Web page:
In the past year, the total amount of voluntary contributions was much lower than in previous years, he says. Granted, contribution caps have been lowered, and wealth and confidence in superannuation has been rocked by the financial crisis. But in 2007, the final year of the last bull market, in which the opportunity to haul up to $1 million tax-free into super was on offer, master fund inflows reached almost $50 billion. In 2006, $36 billion flowed into master trusts. But in 2009, just $12 billion was contributed. “We should look at contribution caps, and what we can do beyond the 9–12 per cent to really make it attractive – because I think the fundamental issue with a lot of the reform [debate] is a loss of confidence in the system,” Brogden says. Any change to concessions on super should not exclude the people for whom the system was invented, says David Whiteley, CEO of Industry Super Network (ISN). He says there are about 3 million people on annual incomes of $34 million or lower, or working part-time, whose pay is taxed at or below the lowest marginal tax rate of 15 per cent.

“They’re receiving no tax concession on the contribution they’re making to their super.” He notes the government’s tax rebate on contributions of up to $500 each year for people on annual incomes of $37,000 or lower from 2012, but says: “What happens a lot in our industry is we tend to focus more on those members of the community that can afford to contribute more, and while we need to do that, we tend to focus less on those for whom compulsory superannuation was first set up. These are the people that need the system so they’ve got some savings to retire with.”  While there is no problem with the ability of super to augment the savings of wealthy people, its core objective of providing all working people with a pot of retirement money must be preserved, he says. This principle is not lost on Shorten. He would like to see super, in conjunction with the pension, become “the fundamental [savings] vehicle for the majority of Australians post-retirement”. It should not be a “residual system,” a top-up to the age pension, he says.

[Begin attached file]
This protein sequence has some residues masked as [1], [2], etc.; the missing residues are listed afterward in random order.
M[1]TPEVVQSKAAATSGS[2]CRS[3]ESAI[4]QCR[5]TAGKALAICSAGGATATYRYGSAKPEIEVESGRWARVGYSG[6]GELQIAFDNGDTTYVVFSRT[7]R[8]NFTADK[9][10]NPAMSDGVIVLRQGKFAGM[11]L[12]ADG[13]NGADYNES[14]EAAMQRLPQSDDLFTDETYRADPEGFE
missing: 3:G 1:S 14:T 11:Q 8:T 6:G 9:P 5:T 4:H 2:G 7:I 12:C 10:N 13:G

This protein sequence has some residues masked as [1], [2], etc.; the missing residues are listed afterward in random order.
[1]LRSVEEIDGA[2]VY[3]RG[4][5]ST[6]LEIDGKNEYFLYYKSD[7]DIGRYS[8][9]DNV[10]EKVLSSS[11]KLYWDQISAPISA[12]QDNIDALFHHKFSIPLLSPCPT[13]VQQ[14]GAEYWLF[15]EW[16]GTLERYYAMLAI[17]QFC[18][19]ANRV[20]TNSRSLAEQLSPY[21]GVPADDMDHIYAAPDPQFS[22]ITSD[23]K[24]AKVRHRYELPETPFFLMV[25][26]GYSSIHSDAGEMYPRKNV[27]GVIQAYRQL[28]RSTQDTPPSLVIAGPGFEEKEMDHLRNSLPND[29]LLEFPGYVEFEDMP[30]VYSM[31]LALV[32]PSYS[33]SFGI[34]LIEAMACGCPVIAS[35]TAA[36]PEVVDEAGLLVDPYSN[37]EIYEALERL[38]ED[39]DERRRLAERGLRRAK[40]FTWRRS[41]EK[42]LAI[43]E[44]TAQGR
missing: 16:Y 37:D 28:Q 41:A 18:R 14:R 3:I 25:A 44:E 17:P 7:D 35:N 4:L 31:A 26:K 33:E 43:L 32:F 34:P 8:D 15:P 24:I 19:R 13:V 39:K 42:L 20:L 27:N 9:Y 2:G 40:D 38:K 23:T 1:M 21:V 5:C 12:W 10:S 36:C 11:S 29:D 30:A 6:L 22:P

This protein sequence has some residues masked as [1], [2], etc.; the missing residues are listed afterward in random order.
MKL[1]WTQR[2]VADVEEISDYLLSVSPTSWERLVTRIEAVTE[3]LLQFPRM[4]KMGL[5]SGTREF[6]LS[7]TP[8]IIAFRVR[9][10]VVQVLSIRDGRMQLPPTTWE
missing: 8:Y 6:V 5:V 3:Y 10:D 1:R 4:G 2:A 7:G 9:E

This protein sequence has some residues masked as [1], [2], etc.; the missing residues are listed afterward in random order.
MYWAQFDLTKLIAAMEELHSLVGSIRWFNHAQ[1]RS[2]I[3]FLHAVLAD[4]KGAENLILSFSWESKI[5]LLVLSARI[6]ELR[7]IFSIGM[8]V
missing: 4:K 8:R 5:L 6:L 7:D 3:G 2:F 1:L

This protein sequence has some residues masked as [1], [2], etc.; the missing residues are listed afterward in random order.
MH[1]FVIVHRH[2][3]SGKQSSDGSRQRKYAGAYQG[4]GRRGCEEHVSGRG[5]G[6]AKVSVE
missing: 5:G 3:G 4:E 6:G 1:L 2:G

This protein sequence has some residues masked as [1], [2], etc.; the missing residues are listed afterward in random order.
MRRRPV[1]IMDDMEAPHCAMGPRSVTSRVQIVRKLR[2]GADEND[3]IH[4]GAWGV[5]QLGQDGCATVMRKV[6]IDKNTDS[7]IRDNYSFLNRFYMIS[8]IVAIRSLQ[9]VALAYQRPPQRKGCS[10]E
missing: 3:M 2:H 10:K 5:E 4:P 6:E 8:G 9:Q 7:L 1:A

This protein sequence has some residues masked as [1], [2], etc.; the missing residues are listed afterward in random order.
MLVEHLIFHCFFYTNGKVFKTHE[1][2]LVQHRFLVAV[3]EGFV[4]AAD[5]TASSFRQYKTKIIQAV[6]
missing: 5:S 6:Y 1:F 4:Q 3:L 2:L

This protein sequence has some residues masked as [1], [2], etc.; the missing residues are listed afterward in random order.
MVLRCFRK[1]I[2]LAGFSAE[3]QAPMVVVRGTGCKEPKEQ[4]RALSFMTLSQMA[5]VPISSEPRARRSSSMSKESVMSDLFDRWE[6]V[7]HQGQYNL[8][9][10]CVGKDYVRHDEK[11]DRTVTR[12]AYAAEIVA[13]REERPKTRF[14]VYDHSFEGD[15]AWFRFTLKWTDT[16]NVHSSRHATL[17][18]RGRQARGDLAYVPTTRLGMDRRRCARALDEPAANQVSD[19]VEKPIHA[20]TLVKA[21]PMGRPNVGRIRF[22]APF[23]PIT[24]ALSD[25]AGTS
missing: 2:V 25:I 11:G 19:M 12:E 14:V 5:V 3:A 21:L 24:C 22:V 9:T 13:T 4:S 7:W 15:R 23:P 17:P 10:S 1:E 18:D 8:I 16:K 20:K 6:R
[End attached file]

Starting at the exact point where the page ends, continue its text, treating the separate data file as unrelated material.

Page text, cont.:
It has some way to go, then. Don Russell, chair of NSW State Super and a former economic advisor to former Treasurer Paul Keating when superannuation was introduced, says the industry should remember that only 18 months ago, Chris Bowen, Shorten’s predecessor, was yet to be convinced that a contribution rate of 9 per cent was inadequate.  So it was heartening to see the SG boost as the centrepiece of superannuation reform. But it’s also important that tax preferences for superannuation are maintained across the board. For people on low incomes, Russell says, super is one of the few mechanisms through which they can save by tax-preferred means. High-income earners can save tax-effectively through gearing, and if there were no tax benefits for saving through super they may have “second thoughts” about the system. “I think it’s very important to have a Minister who is committed to tax preferences on SG for a vast bulk of the community. I think it’s what gives superannuation its clout. And we’ve moved away from the idea that the SG was really just for people [earning] under $45,000 [each year]. So I think that’s all very important.”

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